What makes the current system so noteworthy, however, are the potential snowfall totals in the mountains around Los Angeles, which could exceed 3 or 4 feet over a 48-hour period, or even reach as much as 8 feet on high mountain peaks. The forecast is so significant that the Mt. Baldy Resort, which most winters doesn’t get enough snow to operate all of its runs, has closed its slopes.

“A big storm system is in route to the area,” resort officials wrote in a post on Instagram. “Not only is it big, some are calling it a potential national record setter.”

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Forecasters say nearly 100 inches of fresh powder could fall on Mt. Baldy and other high-elevation areas. Even places that don’t normally see snow should get some powder, including up to 12 inches at elevations between 2,500 and 4,000 feet, and up to 4 inches at elevations between 1,500 and 2,500 feet.

The National Weather Service has issued blizzard warnings from 4 a.m. Friday to 4 p.m. Saturday in the Ventura, Los Angeles and San Bernardino county mountains, where heavy snow, strong wind gusts and “near zero visibility” are likely. A flood watch is also in effect in portions of Santa Barbara and Los Angeles until Saturday, with peak rain rates of 0.75 of an inch per hour possible.

“What is really kind of astonishing are the snow totals that are projected for the Southern California mountains and the southern Sierra Nevada,” Swain said.

Climatologist William Patzert said several factors must come together for such a rare occurrence in Los Angeles.

Though many winter storms travel down the spine of the Sierra and lose their moisture by the time they reach Southern California, the incoming low-pressure system is moving down off the coast of Canada, where it is loading up with Pacific moisture, he said.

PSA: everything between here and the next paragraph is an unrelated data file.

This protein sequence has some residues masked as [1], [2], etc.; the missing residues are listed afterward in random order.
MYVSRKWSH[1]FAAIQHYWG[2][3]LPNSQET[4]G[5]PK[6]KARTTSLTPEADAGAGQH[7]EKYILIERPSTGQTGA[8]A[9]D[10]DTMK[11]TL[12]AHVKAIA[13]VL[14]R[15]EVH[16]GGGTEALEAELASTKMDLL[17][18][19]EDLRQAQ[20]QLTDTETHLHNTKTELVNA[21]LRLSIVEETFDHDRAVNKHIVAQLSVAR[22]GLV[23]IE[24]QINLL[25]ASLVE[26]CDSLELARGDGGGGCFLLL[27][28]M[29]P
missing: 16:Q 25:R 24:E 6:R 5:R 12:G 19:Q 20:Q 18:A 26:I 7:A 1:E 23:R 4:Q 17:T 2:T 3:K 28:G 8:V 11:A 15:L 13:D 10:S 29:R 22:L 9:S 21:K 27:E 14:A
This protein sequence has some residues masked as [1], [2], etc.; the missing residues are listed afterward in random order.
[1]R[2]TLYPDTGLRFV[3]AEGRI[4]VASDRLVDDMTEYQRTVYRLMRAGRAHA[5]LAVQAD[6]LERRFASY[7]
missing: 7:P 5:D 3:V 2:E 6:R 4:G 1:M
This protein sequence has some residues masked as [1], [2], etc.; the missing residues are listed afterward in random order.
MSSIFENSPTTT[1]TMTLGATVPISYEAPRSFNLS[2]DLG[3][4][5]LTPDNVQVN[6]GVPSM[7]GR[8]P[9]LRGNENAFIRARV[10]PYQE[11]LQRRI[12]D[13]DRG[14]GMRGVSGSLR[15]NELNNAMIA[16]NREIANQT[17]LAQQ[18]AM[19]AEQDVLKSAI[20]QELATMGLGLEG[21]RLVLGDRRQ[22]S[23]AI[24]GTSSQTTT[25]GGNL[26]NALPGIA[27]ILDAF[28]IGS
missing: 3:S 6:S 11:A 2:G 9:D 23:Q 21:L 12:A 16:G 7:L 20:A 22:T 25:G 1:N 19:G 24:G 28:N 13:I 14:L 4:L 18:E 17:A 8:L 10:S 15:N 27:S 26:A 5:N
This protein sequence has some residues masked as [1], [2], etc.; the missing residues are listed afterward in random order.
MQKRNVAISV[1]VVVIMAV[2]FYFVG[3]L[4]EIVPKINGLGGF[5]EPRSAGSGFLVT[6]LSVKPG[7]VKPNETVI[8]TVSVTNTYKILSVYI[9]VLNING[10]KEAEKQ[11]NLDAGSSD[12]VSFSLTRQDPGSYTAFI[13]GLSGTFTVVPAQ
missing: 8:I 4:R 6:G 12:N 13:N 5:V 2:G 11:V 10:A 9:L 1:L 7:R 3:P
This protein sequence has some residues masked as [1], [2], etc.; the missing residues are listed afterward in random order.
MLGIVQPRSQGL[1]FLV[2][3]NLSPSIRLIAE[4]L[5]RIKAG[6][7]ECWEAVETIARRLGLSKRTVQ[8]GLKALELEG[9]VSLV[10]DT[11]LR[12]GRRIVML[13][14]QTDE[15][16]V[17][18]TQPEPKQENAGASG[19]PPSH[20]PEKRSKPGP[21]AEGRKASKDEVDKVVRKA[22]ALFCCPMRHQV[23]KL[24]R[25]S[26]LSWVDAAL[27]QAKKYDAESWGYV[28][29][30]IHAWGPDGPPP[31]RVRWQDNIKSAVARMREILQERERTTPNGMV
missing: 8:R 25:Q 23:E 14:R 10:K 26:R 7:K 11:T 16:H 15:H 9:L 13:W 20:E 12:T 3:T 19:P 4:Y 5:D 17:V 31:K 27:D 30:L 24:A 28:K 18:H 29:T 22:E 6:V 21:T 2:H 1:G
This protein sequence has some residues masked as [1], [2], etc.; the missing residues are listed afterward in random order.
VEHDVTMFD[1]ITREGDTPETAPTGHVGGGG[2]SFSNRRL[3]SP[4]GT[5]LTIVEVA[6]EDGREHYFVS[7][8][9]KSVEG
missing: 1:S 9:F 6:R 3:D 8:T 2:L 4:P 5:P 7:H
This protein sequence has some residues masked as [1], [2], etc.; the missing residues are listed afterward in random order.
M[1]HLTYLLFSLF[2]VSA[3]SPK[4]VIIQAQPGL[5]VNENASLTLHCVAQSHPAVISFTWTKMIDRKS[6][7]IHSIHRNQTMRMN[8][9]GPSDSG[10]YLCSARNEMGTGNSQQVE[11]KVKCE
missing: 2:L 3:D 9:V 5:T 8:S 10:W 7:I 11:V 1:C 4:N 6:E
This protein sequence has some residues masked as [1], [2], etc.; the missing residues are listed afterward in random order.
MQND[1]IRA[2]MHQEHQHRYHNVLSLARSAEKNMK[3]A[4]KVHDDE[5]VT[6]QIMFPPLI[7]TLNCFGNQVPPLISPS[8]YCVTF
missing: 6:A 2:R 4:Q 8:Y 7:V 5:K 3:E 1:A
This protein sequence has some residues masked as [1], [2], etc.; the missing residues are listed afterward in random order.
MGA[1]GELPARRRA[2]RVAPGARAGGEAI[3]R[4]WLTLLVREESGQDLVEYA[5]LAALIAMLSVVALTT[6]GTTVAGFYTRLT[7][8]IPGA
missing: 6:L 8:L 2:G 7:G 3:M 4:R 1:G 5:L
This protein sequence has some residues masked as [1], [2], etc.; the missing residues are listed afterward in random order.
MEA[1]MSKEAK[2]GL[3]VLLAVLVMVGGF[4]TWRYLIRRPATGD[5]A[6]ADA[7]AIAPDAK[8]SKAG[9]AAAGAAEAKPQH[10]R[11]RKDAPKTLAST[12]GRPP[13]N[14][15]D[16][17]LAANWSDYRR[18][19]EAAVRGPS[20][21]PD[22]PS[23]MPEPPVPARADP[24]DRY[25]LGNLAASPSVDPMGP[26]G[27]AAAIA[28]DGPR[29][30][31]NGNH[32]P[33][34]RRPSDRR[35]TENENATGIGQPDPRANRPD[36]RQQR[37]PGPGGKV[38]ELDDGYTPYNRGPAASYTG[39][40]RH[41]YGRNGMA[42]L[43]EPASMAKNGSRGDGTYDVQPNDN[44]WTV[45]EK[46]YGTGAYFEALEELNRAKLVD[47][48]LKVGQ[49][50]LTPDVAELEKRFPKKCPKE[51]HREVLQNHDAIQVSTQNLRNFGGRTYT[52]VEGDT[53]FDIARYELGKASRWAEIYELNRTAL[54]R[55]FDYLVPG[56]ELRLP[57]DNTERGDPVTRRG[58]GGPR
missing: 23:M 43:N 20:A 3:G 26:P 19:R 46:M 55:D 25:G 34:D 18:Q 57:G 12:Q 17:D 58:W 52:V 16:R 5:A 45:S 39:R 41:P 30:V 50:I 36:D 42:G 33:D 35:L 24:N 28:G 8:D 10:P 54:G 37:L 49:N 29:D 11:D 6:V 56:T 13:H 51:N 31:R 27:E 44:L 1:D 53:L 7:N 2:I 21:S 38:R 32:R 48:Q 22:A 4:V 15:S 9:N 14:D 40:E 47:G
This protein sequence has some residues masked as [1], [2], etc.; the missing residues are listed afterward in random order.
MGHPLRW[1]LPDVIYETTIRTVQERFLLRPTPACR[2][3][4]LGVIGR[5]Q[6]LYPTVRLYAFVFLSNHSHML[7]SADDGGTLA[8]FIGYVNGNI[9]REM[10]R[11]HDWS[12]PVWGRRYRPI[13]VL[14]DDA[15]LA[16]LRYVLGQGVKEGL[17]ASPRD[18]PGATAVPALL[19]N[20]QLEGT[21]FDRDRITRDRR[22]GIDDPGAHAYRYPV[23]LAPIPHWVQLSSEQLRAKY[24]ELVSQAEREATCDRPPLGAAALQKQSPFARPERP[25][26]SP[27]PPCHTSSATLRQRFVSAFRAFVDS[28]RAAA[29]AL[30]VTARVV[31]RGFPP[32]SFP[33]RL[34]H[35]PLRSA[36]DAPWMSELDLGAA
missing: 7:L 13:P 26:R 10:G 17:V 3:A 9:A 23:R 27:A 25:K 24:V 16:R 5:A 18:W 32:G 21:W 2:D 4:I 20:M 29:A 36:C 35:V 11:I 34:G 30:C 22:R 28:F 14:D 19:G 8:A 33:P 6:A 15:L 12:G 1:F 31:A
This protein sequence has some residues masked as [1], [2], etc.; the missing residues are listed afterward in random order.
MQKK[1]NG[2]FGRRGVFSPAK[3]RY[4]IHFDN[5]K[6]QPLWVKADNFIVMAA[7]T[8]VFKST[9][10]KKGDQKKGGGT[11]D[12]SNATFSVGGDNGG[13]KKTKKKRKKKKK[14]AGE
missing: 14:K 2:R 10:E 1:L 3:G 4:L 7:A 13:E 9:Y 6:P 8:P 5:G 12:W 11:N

The cold temperatures and strong, moist winds coming off the Pacific “are the ingredients for blizzards for California,” Patzert said.

He said this winter’s unusual pattern of “extreme volatility” could be linked to swings in the jet stream that started around December. The jet stream is the air current in the upper level of the atmosphere that guides weather systems across the globe.

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Late winter storms will bring snow to high elevation regions in parts of Los Angeles, Ventura and Santa Barbara counties.

Feb. 23, 2023

The National Weather Service is advising residents to avoid travel during the storm and to be prepared for potential power outages, downed trees and other hazards, including an increased threat of avalanches.

Though some Angelenos may be tempted to travel to mountain areas to seek out the snow, Swain warned that it’s probably best to stay home.

“This is not a weekend you’re going to be able to go up and ski — no one is going to be able to get in or out, potentially for days,” he said. “If you live up there, be prepared for a phenomenal amount of snow. And if you don’t live up there, realize you’re not going to be getting up there.”

Patzert noted that while the storms could pose immediate hazards, they will probably be beneficial for drought recovery, after several years of prolonged dryness.

“In the short term it’s dangerous, but in the long term, we really needed this,” Patzert said.

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“February,” he added, “came in like a lamb, but it’s going out like a lion.”

Times staff writer Terry Castleman and researchers Scott Wilson and Cary Schneider contributed to this report.